The HR Specialist: Minnesota Employment Law — Business Management Daily: Free Reports on Human Resources, Employment Law, Office Management, Office Communication, Office Technology and Small Business Tax Business Management Daily — Business Management Daily: Free Reports on Human Resources, Employment Law, Office Management, Office Communication, Office Technology and Small Business Tax Page 61
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The HR Specialist: Minnesota Employment Law

Does your health insurance or other benefit plan specifically state that it covers those who are married under Minnesota law? Then your policy terms probably apply in some unique circumstances—including when an employee is married to someone who has undergone gender reassignment surgery.

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Sometimes, an employee needs just a few hours of FMLA leave, for example, to make a doctor’s appointment or to drive a relative to treatment. The employee may find it more convenient to take the entire day off, but you don’t have to allow it. Should the employee not return after the appointment, you are free to treat the absence as unauthorized.

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Summertime is when employers can capitalize on an influx of eager school-age workers looking for seasonal jobs. Summer jobs can be great for both young workers and employers, but you should be mindful of federal and state child labor laws.

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FedEx Ground has agreed to pay $3 million to resolve allegations by the U.S. Department of Labor’s Office of Federal Contract Compliance Programs (OFCCP) that the company’s hiring practices were discriminatory.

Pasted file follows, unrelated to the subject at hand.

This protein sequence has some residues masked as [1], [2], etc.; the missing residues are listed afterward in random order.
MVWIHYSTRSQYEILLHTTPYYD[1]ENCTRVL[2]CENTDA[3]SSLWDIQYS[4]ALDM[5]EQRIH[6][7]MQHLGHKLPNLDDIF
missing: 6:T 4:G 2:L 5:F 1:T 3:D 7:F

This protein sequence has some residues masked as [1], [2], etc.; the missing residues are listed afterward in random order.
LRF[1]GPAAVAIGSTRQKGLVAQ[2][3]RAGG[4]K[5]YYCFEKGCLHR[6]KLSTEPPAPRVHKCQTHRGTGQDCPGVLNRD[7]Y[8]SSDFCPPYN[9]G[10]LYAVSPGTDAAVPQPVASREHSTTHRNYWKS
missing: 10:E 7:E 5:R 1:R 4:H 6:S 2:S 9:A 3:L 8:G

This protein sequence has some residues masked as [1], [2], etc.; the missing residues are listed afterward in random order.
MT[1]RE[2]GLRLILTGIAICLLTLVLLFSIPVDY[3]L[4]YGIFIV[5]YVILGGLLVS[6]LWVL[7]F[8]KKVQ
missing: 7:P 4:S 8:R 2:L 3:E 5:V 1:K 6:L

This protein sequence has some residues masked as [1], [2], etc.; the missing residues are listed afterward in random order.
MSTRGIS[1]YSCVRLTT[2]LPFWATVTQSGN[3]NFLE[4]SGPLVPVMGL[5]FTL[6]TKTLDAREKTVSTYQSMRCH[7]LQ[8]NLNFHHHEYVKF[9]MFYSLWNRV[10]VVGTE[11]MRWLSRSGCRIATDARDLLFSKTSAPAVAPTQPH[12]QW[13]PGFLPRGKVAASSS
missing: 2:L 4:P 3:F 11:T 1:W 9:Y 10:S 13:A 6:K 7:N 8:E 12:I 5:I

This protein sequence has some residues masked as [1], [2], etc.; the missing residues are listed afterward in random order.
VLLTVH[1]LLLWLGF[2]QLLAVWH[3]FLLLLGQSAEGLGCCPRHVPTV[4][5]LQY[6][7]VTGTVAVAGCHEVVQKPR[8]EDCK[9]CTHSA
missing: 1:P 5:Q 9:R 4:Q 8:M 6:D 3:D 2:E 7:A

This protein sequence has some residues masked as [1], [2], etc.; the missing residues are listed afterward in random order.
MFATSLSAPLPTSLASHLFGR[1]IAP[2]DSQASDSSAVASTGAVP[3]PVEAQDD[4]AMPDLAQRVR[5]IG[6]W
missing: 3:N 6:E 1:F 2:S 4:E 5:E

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Delta Airlines has entered into a two-year settlement agreement with OSHA to install seat belts on all company baggage-handling vehicles. An OSHA inspection following an em­­ployee death led to the agreement.

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There’s a good chance that what your employees actually do every day has little in common with what’s written in their job descriptions. That’s a problem. Inaccurate or in­­complete job descriptions can cause legal liability for ­­employers, especially if the EEOC or the DOL comes calling.

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The federal Computer Fraud and Abuse Act (CFAA) doesn’t grant employers any legal recourse if an employee misuses information obtained from company computers, according to a recent Minnesota Federal District Court ruling.

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USERRA is not a veteran’s preference law. It merely guarantees that service members can return to work no better or worse off than if they never left.

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When upper management rubber-stamps an employment decision made by a supervisor who discriminates, the employer is liable for the discrimination. But if higher-ups independently review the situation before ratifying the decision, the employer isn’t bound by its discriminating subordinate’s wrongdoing.

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While it is illegal to discriminate against an individual based on his or her national origin, that doesn’t mean that discrimination against someone based on her immigration status is forbidden. That’s because immigration status isn’t tied to a particular national origin.

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